Tsumeb.com: Mission Statement
Tsumeb.com is a not-for-profit, collaborative project with the goal of collating and sharing information relating to the famous Tsumeb Mine in Namibia, one of the most diverse and prolific mineralogical localities in the world. The site was launched on February 8, 2016 from which date interested individuals are invited to contribute by submitting verified information and high quality images relating to the mineralogy, geology, history and personalities that define this unique mineralogical occurrence.
Images used on Tsumeb.com are presented with the permission of the owner and/or photographer. Images may not be reproduced from Tsumeb.com without the express permission of the owner, photographer and/or Tsumeb.com management. Likewise, textual information presented on this site may not be copied without the permission of Tsumeb.com management; however, information may be quoted with appropriate citation or acknowledgement.Reproduction or use of the Tsumeb.com logo is prohibited without express permission of the Tsumeb.com management team.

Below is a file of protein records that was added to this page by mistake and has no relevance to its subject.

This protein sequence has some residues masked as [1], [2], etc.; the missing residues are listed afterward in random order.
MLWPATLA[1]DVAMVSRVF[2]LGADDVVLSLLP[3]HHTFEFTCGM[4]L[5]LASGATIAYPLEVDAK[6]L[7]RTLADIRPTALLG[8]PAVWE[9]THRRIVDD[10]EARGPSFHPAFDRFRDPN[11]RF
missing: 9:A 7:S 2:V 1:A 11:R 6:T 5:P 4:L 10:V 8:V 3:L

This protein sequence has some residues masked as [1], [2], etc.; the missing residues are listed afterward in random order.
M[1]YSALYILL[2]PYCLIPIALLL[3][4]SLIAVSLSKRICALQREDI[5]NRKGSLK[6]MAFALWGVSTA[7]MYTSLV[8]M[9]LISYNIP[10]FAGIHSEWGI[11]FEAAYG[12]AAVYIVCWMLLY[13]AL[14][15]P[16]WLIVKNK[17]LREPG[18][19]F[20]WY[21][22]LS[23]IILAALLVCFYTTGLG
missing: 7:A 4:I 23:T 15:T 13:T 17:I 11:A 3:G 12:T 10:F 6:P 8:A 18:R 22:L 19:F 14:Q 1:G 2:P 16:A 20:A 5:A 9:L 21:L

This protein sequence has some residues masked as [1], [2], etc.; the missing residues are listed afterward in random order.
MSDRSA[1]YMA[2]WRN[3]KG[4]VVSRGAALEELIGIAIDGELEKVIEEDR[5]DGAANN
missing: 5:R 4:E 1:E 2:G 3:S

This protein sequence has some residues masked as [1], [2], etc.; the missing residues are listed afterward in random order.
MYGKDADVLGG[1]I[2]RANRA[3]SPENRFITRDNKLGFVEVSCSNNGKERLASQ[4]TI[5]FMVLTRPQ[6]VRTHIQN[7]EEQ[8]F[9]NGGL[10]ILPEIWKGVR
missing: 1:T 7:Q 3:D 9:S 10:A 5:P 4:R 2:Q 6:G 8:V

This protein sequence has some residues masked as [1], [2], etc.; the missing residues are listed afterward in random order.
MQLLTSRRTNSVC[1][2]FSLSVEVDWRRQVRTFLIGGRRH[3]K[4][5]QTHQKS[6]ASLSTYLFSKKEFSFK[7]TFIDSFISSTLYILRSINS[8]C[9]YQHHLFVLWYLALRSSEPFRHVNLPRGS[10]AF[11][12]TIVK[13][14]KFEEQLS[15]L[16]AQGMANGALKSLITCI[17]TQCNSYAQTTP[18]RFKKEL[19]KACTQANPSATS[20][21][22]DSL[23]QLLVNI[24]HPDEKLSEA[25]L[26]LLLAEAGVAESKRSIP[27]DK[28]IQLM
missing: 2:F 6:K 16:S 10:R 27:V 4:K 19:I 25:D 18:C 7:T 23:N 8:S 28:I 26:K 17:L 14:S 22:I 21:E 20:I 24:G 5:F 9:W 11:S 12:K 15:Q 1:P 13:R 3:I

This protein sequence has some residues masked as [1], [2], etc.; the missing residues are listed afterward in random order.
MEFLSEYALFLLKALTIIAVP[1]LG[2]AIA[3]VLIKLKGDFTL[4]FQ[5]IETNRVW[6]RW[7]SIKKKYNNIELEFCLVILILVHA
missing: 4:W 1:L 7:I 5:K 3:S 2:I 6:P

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Tsumeb.com Management Team
An employee of the South West Africa Company, and the first European to reach the Tsumeb outcrop.
In January 1893, Mathew Rogers, on an expedition sent from London, arrived at the Green Hill at Tsumeb and stayed for approximately one year. It was Rogers who first assessed the potential of the Tsumeb deposit. During this period he sank two shafts with crosscuts, each of them 20m deep and conducted assays of the ore that yielded values of c.10% copper and c.43% lead with significant credits of silver and gold (Söhnge, 1967).
He reported to his company: “In the whole of my experience, I have never seen such a sight as was presented before my view at Soomep, and I very much doubt that I shall ever see another in any other locality. The outcrop is in a valley formed by gradually sloping hills. As if the subterranean forces had made one sudden and special effort to force an entrance through the crust of the earth, a large rent is made. This rent has been filled in probably by aqueous solutions with minerals, having as its chief matrix quartz. In this instance the minerals as far as can be seen are different ores of copper and lead. In process of time – by erosion and denudation – the surrounding strata composing the containing rock have been removed, leaving the fissure vein standing in an inclined position – in some places being 40 feet in height – with the green and blue colours of chrysocolla conspicuously covering it.”
Mathewrogersite is named in his honour.
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